For decades, the IRS has closely scrutinized deductions for travel and entertainment (T&E), expenses, often challenging write-offs claimed by business owners. But the Tax Cuts and Jobs (TCJA) wipes out most entertainment deductions, beginning in 2018. Nevertheless, business clients still must worry about the “T” part of “T&E.”
In particular, the tax law imposes strict recordkeeping requirements that must be met to support deductions.
The tax rules in this area continue to be tricky and fraught with numerous twists and turns. This is just a brief overview of what your clients need to know.
Starting point: Generally, you can deduct the cost of travel expenses when you’re away from home for business reasons. For instance, you might drive in your car or hop on a plane to visit a customer or supplier. For these purposes, your “tax home” is the general area or vicinity—for example, a city and its surrounding suburbs—of your principal place of business, regardless of the location of your home.
Assuming you meet the requirements, there’s a long laundry list of expenses that may be deductible, including the following:
Air, rail and bus fares;
Meals (limited to 50 percent of the cost);
Car expenses, including the cost of gas, oil, repairs, parts, tires, supplies, parking fees and tolls;
Taxi fares or other transportation between the airport or station and a hotel, from one customer to another, or from one place of business to another;
Cleaning and laundry expenses;
Transportation costs for sample and display materials and sample room costs; and
Tips on eligible expenses.
Note that the TCJA generally eliminates deductions for meals claimed as entertainment expenses—such as a lunch or dinner with a customer following a substantial business discussion—but it doesn’t touch the deduction for 50 percent of the costs of meals incurred while traveling away from home on business.
However, travel expenses are deductible only to the extent they are reasonable. No deduction is allowed for expenses that are lavish and extravagant under the circumstances, but the IRS gives you plenty of leeway. For instance, a deduction won’t be denied simply because you flew first class or dined at an exclusive restaurant.
Furthermore, the primary purpose of the travel must be business-related. That doesn’t mean you can’t combine some pleasure with business, but the trip can’t be a disguised vacation. In this case, be sure to spend more days on business matters than you do sightseeing or relaxing. Of course, costs attributable to your personal activities are nondeductible.
If you’re traveling by car or another vehicle, an extra set of rules come into pay. Essentially, you must keep track of all your expenses attributable to business travel, including gas, oil, tires, insurance, repairs, licenses, registration fees, etc. In addition, you may claim a depreciation deduction for the vehicle, based on its percentage of business use. For example, if you use your car 80 percent for business, you’re entitled to deduct 80 percent of the regular depreciation allowance.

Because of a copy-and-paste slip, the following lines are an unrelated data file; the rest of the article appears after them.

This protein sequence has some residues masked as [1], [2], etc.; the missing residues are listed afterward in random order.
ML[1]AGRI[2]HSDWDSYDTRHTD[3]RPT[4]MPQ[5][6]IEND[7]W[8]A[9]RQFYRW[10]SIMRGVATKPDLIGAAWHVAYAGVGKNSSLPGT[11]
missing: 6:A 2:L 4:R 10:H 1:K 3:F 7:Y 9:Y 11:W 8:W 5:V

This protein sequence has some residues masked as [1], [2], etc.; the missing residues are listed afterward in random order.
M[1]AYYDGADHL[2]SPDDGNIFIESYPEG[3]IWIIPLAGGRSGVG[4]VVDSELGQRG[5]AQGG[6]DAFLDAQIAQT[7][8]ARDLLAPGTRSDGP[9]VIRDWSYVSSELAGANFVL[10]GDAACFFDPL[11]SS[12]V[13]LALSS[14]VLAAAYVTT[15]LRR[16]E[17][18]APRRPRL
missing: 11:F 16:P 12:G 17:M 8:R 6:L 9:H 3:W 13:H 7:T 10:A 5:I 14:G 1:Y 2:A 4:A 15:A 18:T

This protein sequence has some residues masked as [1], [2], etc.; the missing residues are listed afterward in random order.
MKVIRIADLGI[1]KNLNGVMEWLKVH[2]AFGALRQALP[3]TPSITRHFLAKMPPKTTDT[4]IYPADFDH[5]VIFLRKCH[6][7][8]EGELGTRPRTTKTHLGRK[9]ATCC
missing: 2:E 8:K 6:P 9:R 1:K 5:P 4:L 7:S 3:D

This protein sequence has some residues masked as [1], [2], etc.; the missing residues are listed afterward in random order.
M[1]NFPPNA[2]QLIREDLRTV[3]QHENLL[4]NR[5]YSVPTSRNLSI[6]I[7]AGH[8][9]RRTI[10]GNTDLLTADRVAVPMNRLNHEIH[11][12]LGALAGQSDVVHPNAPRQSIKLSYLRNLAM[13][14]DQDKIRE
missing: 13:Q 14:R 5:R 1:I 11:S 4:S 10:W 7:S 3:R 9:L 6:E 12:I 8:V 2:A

Alternatively, you may be able to use the IRS-approved standard mileage deduction for the year. With this method, you don’t have to account for all of your actual expenses, although you still must record the mileage for each business trip, the date, the destinations, the names and relationships of the business parties and the business purpose of the travel. The standard mileage rate for 2019 is (plus any business-related tolls and parking fees).
Finally, as we alluded to above, the recordkeeping requirements for travel expenses are tough. Have clients keep the proof needed in a log, diary, trip sheets or similar records along with documentary evidence, such as receipts, canceled checks, or bills, to support your expenses. To simplify matters, encourage clients to use an accountable plan. The plan should meet the following requirements:
Expenses must have a business connection.
Employees must account to the employer for these expenses within a reasonable time.
The employer must require employees to return excess reimbursements within a reasonable and specific period of time.
Finish line: This in area of the law where your expert guidance can make a big difference. Help your clients protect their business travel deductions.
Ken Berry, Esq., is a nationally known writer and editor specializing in tax, financial, and legal matters. During his long career, he has served as managing editor of a publisher of content-based marketing tools and vice president of an online continuing education company. As a freelance writer, Ken has authored thousands of articles for a...